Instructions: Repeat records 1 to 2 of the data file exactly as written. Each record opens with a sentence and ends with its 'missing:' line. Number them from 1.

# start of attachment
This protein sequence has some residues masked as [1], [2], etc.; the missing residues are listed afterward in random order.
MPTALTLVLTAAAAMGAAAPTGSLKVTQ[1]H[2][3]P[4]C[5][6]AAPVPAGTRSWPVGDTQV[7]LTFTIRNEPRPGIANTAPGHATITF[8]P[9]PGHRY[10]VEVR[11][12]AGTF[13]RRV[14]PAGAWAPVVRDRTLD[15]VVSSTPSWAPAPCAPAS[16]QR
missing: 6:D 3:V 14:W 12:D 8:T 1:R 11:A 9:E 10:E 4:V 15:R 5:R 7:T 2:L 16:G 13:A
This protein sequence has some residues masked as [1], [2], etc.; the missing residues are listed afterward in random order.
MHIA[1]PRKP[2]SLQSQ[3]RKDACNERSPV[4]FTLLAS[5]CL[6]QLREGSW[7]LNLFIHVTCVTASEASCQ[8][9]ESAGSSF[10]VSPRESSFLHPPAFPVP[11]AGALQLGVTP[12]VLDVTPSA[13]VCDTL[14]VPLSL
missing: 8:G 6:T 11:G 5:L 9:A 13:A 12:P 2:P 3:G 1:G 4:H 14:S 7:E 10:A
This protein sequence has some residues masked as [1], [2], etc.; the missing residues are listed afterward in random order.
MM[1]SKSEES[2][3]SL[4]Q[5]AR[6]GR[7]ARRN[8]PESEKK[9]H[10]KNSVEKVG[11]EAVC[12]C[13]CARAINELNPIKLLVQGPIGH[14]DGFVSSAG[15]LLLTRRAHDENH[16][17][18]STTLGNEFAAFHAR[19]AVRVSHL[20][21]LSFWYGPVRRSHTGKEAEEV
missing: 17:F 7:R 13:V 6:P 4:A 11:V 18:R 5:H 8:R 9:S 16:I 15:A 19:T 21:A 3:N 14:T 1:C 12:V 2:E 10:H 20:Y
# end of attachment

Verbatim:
This protein sequence has some residues masked as [1], [2], etc.; the missing residues are listed afterward in random order.
MPTALTLVLTAAAAMGAAAPTGSLKVTQ[1]H[2][3]P[4]C[5][6]AAPVPAGTRSWPVGDTQV[7]LTFTIRNEPRPGIANTAPGHATITF[8]P[9]PGHRY[10]VEVR[11][12]AGTF[13]RRV[14]PAGAWAPVVRDRTLD[15]VVSSTPSWAPAPCAPAS[16]QR
missing: 6:D 3:V 14:W 12:D 8:T 1:R 11:A 9:E 10:E 4:V 15:R 5:R 7:T 2:L 16:G 13:A
This protein sequence has some residues masked as [1], [2], etc.; the missing residues are listed afterward in random order.
MHIA[1]PRKP[2]SLQSQ[3]RKDACNERSPV[4]FTLLAS[5]CL[6]QLREGSW[7]LNLFIHVTCVTASEASCQ[8][9]ESAGSSF[10]VSPRESSFLHPPAFPVP[11]AGALQLGVTP[12]VLDVTPSA[13]VCDTL[14]VPLSL
missing: 8:G 6:T 11:G 5:L 9:A 13:A 12:P 2:P 3:G 1:G 4:H 14:S 7:E 10:A